Background. Ileo-jejunal transposition (IJT; transposition of the distal quarter of the small intestine into the proximal jejunum) is known to stimulate mucosal growth of the transposed ileum, but the effects on other parts of the small intestine are controversial. The effect of aging on the trophic action of IJT is not known. Methods. We examined the trophic effect of IJT (3 weeks post-operation) on the gastrointestinal tract and pancreas, and on plasma levels of neurotensin and gastrin in three different aged groups of Fischer 344 rats (4, 12, and 24 months old). Results. Three weeks after IJT, the mucosal mass, villus height, and crypt depth increased significantly in the transposed ileum as well as in the remainder of the small intestine. The weights of the colon and pancreas increased significantly after IJT. These responses were not affected by aging. In each of the three age groups. IJT did not affect plasma gastrin level, but significantly increased plasma level of neurotensin. Conclusions. The distal ileum appears to play an important role in the regulation of growth in the intestine and pancreas; this role is preserved in aged rats. Neurotensin may play an important role in this mechanism.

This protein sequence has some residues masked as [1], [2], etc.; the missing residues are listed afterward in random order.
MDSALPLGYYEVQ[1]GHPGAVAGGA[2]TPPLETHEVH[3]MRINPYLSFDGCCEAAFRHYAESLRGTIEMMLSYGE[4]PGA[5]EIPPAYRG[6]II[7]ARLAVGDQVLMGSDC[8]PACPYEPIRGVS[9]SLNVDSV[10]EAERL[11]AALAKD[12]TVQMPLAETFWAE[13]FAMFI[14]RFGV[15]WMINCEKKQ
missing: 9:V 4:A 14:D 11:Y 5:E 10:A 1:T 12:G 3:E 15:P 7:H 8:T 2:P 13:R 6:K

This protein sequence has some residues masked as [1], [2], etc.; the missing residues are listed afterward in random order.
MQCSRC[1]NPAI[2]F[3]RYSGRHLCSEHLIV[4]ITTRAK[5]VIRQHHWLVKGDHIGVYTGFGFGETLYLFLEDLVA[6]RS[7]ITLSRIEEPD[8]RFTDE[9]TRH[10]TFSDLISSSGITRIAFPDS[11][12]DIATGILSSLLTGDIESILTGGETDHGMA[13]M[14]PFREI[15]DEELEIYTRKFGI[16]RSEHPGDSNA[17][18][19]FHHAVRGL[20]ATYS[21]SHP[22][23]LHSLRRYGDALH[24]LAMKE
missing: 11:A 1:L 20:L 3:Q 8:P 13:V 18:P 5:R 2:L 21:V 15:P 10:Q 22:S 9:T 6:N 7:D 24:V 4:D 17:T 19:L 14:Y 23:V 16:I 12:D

|Original language||English (US)|
|Journal||Journals of Gerontology - Series A Biological Sciences and Medical Sciences|
|State||Published - 1995|
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